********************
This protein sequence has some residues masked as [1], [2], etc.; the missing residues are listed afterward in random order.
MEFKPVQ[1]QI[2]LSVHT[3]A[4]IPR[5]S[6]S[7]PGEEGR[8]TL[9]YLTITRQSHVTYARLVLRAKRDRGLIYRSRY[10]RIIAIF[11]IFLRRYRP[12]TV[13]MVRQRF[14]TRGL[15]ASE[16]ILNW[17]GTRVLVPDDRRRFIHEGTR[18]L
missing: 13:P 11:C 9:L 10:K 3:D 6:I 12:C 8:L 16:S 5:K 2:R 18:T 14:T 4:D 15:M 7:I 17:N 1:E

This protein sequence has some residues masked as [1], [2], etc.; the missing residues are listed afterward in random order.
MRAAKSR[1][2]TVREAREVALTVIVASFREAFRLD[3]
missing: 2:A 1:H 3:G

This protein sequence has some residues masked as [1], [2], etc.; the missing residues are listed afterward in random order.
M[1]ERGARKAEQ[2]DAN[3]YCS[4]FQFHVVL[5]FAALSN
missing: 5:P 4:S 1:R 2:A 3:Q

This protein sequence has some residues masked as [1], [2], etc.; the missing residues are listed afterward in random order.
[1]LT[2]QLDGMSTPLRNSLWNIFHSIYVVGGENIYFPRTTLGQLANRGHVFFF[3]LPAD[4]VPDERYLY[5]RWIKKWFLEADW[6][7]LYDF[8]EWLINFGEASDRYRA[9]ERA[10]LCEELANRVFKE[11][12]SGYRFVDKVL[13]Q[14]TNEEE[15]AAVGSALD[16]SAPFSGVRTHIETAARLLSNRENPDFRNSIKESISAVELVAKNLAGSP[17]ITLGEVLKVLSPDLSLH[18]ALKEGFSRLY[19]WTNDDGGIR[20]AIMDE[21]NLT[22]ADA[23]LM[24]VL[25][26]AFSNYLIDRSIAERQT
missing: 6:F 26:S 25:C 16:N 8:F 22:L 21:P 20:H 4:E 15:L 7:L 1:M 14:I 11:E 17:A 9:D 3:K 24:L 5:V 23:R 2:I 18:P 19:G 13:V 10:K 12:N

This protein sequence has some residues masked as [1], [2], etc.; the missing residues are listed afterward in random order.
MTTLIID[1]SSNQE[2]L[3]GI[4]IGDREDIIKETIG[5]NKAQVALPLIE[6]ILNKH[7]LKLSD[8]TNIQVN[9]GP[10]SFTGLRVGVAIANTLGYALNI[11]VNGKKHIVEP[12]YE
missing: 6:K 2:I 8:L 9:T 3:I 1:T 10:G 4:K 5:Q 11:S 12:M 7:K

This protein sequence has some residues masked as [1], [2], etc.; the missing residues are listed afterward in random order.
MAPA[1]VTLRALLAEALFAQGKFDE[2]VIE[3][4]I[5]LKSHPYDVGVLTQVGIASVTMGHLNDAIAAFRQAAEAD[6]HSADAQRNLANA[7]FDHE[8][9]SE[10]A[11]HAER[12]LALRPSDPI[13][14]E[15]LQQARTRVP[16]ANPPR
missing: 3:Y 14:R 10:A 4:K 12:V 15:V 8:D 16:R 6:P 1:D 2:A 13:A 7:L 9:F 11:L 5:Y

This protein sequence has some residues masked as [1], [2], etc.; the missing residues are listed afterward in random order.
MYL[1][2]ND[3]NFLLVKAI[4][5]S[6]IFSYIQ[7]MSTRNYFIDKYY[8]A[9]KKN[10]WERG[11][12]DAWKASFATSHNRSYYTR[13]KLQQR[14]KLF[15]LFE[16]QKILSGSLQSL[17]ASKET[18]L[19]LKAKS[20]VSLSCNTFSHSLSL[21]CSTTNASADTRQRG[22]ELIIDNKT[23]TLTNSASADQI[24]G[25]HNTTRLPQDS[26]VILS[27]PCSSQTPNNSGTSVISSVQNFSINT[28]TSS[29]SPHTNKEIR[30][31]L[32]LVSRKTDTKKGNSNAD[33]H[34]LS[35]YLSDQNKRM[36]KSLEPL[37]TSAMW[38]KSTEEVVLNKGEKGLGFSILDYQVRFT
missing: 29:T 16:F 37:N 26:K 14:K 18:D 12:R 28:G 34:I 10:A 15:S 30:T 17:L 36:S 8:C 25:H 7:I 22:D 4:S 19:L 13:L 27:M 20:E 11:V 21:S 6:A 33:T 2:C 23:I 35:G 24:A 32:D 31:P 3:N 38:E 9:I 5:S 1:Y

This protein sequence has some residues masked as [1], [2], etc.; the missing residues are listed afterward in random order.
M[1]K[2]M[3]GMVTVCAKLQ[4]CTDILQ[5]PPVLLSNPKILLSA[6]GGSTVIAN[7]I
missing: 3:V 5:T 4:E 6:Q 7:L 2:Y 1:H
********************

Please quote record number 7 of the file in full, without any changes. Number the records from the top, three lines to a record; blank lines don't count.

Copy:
This protein sequence has some residues masked as [1], [2], etc.; the missing residues are listed afterward in random order.
MYL[1][2]ND[3]NFLLVKAI[4][5]S[6]IFSYIQ[7]MSTRNYFIDKYY[8]A[9]KKN[10]WERG[11][12]DAWKASFATSHNRSYYTR[13]KLQQR[14]KLF[15]LFE[16]QKILSGSLQSL[17]ASKET[18]L[19]LKAKS[20]VSLSCNTFSHSLSL[21]CSTTNASADTRQRG[22]ELIIDNKT[23]TLTNSASADQI[24]G[25]HNTTRLPQDS[26]VILS[27]PCSSQTPNNSGTSVISSVQNFSINT[28]TSS[29]SPHTNKEIR[30][31]L[32]LVSRKTDTKKGNSNAD[33]H[34]LS[35]YLSDQNKRM[36]KSLEPL[37]TSAMW[38]KSTEEVVLNKGEKGLGFSILDYQVRFT
missing: 29:T 16:F 37:N 26:K 14:K 18:D 12:R 28:G 34:I 10:A 15:S 30:T 17:L 36:S 8:C 25:H 7:I 22:D 4:S 19:L 13:L 27:M 20:E 11:V 21:S 6:A 33:T 2:C 23:I 35:G 24:A 32:D 31:P 3:N 38:E 9:I 5:S 1:Y